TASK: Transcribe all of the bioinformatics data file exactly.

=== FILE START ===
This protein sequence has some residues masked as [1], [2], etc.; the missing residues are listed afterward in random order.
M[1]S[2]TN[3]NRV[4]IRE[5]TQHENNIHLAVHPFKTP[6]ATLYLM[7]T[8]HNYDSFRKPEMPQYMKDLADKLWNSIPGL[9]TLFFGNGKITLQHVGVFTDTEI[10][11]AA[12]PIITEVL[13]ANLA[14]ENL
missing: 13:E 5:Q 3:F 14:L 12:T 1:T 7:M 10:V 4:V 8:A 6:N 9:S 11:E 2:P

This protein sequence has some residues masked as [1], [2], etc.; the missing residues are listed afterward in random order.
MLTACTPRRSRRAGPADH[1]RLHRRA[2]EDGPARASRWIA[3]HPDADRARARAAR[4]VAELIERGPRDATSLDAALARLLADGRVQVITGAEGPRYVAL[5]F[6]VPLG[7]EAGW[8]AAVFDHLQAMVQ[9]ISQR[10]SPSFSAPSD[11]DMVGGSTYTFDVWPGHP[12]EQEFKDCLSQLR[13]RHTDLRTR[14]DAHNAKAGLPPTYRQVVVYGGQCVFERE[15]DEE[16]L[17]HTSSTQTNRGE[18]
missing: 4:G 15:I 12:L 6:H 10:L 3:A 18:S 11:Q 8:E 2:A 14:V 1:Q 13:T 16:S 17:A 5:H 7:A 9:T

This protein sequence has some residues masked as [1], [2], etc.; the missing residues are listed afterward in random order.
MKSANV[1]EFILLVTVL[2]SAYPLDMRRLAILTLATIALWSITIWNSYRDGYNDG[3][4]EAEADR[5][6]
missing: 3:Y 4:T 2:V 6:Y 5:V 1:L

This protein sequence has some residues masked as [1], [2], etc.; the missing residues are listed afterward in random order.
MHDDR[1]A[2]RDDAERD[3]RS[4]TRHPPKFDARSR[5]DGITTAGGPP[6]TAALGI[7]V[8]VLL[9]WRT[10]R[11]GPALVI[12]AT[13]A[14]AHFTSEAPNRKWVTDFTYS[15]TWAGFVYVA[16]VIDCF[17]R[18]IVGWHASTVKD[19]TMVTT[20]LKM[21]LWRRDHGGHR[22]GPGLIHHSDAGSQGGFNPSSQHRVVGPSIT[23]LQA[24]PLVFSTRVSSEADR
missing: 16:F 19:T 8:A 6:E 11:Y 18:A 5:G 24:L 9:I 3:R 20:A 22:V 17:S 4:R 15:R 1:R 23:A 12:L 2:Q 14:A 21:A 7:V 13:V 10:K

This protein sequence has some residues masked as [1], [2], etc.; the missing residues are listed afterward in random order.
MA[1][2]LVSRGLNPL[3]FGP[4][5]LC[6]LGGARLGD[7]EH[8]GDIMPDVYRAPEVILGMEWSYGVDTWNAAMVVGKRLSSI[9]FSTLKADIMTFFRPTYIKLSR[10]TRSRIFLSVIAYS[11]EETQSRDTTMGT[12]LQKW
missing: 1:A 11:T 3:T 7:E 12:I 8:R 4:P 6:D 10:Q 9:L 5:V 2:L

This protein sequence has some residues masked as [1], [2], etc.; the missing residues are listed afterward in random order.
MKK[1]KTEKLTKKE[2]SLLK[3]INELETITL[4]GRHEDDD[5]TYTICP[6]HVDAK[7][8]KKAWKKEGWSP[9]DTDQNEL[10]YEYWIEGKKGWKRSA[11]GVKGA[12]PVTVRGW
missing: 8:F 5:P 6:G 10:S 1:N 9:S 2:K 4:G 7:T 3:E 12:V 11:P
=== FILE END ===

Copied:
This protein sequence has some residues masked as [1], [2], etc.; the missing residues are listed afterward in random order.
M[1]S[2]TN[3]NRV[4]IRE[5]TQHENNIHLAVHPFKTP[6]ATLYLM[7]T[8]HNYDSFRKPEMPQYMKDLADKLWNSIPGL[9]TLFFGNGKITLQHVGVFTDTEI[10][11]AA[12]PIITEVL[13]ANLA[14]ENL
missing: 13:E 5:Q 3:F 14:L 12:T 1:T 7:M 10:V 4:V 8:A 6:N 9:S 11:E 2:P

This protein sequence has some residues masked as [1], [2], etc.; the missing residues are listed afterward in random order.
MLTACTPRRSRRAGPADH[1]RLHRRA[2]EDGPARASRWIA[3]HPDADRARARAAR[4]VAELIERGPRDATSLDAALARLLADGRVQVITGAEGPRYVAL[5]F[6]VPLG[7]EAGW[8]AAVFDHLQAMVQ[9]ISQR[10]SPSFSAPSD[11]DMVGGSTYTFDVWPGHP[12]EQEFKDCLSQLR[13]RHTDLRTR[14]DAHNAKAGLPPTYRQVVVYGGQCVFERE[15]DEE[16]L[17]HTSSTQTNRGE[18]
missing: 4:G 15:I 12:L 6:H 10:L 3:A 18:S 11:Q 8:E 2:A 14:V 1:Q 13:T 16:S 17:A 5:H 7:A 9:T

This protein sequence has some residues masked as [1], [2], etc.; the missing residues are listed afterward in random order.
MKSANV[1]EFILLVTVL[2]SAYPLDMRRLAILTLATIALWSITIWNSYRDGYNDG[3][4]EAEADR[5][6]
missing: 3:Y 4:T 2:V 6:Y 5:V 1:L

This protein sequence has some residues masked as [1], [2], etc.; the missing residues are listed afterward in random order.
MHDDR[1]A[2]RDDAERD[3]RS[4]TRHPPKFDARSR[5]DGITTAGGPP[6]TAALGI[7]V[8]VLL[9]WRT[10]R[11]GPALVI[12]AT[13]A[14]AHFTSEAPNRKWVTDFTYS[15]TWAGFVYVA[16]VIDCF[17]R[18]IVGWHASTVKD[19]TMVTT[20]LKM[21]LWRRDHGGHR[22]GPGLIHHSDAGSQGGFNPSSQHRVVGPSIT[23]LQA[24]PLVFSTRVSSEADR
missing: 16:F 19:T 8:A 6:E 11:Y 18:A 5:G 24:L 9:I 3:R 20:A 22:V 17:S 4:R 15:R 1:R 23:A 12:L 2:Q 14:A 21:A 7:V 13:V 10:K

This protein sequence has some residues masked as [1], [2], etc.; the missing residues are listed afterward in random order.
MA[1][2]LVSRGLNPL[3]FGP[4][5]LC[6]LGGARLGD[7]EH[8]GDIMPDVYRAPEVILGMEWSYGVDTWNAAMVVGKRLSSI[9]FSTLKADIMTFFRPTYIKLSR[10]TRSRIFLSVIAYS[11]EETQSRDTTMGT[12]LQKW
missing: 1:A 11:T 3:T 7:E 12:I 8:R 4:P 6:D 10:Q 9:L 5:V 2:L

This protein sequence has some residues masked as [1], [2], etc.; the missing residues are listed afterward in random order.
MKK[1]KTEKLTKKE[2]SLLK[3]INELETITL[4]GRHEDDD[5]TYTICP[6]HVDAK[7][8]KKAWKKEGWSP[9]DTDQNEL[10]YEYWIEGKKGWKRSA[11]GVKGA[12]PVTVRGW
missing: 8:F 5:P 6:G 10:S 1:N 9:S 2:K 4:G 7:T 3:E 12:V 11:P